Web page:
These commentaries infuriated health effects researchers. Twenty endocrine journal editors, 28 associate editors and 56 other scientists—including several WHO/UNEP report authors—signed a statement in Endocrinology, saying in part:

The dismissive approach to endocrine disruption science put forth … is unfounded, as it is [not] based on the fundamental principles of how the endocrine system works and how chemicals can interfere with its normal function.

Endocrinology editor Andrea Gore tells In These Times that she and other health effects researchers don’t think the scientifically demonstrated dangers of endocrine disruptors are subject to debate. “There are fundamental differences between regulatory toxicologists and what I refer to as ‘people who understand the endocrine science.’ ”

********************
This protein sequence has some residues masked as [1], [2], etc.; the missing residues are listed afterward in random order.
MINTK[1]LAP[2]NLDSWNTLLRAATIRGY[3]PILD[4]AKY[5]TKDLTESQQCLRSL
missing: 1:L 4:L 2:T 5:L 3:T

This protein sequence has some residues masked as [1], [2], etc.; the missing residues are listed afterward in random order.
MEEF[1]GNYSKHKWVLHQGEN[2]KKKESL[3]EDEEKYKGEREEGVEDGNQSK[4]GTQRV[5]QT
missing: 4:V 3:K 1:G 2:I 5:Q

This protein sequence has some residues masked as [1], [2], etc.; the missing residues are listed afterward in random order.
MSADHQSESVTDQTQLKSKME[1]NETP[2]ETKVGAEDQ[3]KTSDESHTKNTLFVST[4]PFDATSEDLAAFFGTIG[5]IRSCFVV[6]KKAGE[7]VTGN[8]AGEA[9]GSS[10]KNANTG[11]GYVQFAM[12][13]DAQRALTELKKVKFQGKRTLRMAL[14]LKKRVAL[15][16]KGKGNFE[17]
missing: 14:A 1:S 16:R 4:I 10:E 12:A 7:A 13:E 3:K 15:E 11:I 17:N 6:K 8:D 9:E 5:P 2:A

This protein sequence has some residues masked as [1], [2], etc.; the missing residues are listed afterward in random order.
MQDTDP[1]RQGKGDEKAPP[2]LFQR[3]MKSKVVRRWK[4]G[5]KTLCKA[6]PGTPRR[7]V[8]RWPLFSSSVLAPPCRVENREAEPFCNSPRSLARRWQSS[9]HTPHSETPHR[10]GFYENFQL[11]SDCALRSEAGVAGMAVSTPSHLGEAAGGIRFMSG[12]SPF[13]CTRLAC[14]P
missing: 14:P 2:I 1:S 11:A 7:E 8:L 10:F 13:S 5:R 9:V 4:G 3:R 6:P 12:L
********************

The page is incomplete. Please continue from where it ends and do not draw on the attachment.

The outcome of this debate and the structure of future regulatory toxicity testing in the United States and Europe is not yet clear. The EPA appears to be attempting to incorporate endocrine disruption into PBPK models, but many scientists are skeptical the process will produce reliable results, given the models’ limitations and the complexity of endocrine effects.

From science to activism

Although couched in complex language, these arguments are not academic, but have profound implications for public health. Disorders and diseases, increasingly linked to exposure to endocrine disruptors— including metabolic, reproductive, developmental and neurological problems—are widespread and increasing. About 20 percent of U.S. adults show at least three of the five indicators of metabolic syndrome: obesity, diabetes, high blood pressure, high cholesterol and heart disease. Neurological problems, including behavioral and learning disabilities in children as well as Parkinson’s disease, are increasing rapidly. Fertility rates in both men and women are declining. Globally, the average sperm count has dropped 50 percent in the last 50 years.